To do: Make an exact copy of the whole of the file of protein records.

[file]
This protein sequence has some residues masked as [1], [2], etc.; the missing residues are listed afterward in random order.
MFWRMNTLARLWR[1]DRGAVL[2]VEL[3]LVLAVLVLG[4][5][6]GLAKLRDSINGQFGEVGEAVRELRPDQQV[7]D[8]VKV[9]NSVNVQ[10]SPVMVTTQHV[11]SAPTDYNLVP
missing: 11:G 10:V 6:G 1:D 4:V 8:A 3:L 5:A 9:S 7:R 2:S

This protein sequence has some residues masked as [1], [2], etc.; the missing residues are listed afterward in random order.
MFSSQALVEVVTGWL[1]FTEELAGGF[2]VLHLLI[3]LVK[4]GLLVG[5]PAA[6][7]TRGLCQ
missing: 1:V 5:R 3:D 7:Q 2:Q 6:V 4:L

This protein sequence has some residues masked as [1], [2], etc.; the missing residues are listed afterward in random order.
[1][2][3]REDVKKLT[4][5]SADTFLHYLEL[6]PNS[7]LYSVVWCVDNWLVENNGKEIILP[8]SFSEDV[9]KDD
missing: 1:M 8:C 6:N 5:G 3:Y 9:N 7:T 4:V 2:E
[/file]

This protein sequence has some residues masked as [1], [2], etc.; the missing residues are listed afterward in random order.
MFWRMNTLARLWR[1]DRGAVL[2]VEL[3]LVLAVLVLG[4][5][6]GLAKLRDSINGQFGEVGEAVRELRPDQQV[7]D[8]VKV[9]NSVNVQ[10]SPVMVTTQHV[11]SAPTDYNLVP
missing: 11:G 10:V 6:G 1:D 4:V 8:A 3:L 5:A 9:S 7:R 2:S

This protein sequence has some residues masked as [1], [2], etc.; the missing residues are listed afterward in random order.
MFSSQALVEVVTGWL[1]FTEELAGGF[2]VLHLLI[3]LVK[4]GLLVG[5]PAA[6][7]TRGLCQ
missing: 1:V 5:R 3:D 7:Q 2:Q 6:V 4:L

This protein sequence has some residues masked as [1], [2], etc.; the missing residues are listed afterward in random order.
[1][2][3]REDVKKLT[4][5]SADTFLHYLEL[6]PNS[7]LYSVVWCVDNWLVENNGKEIILP[8]SFSEDV[9]KDD
missing: 1:M 8:C 6:N 5:G 3:Y 9:N 7:T 4:V 2:E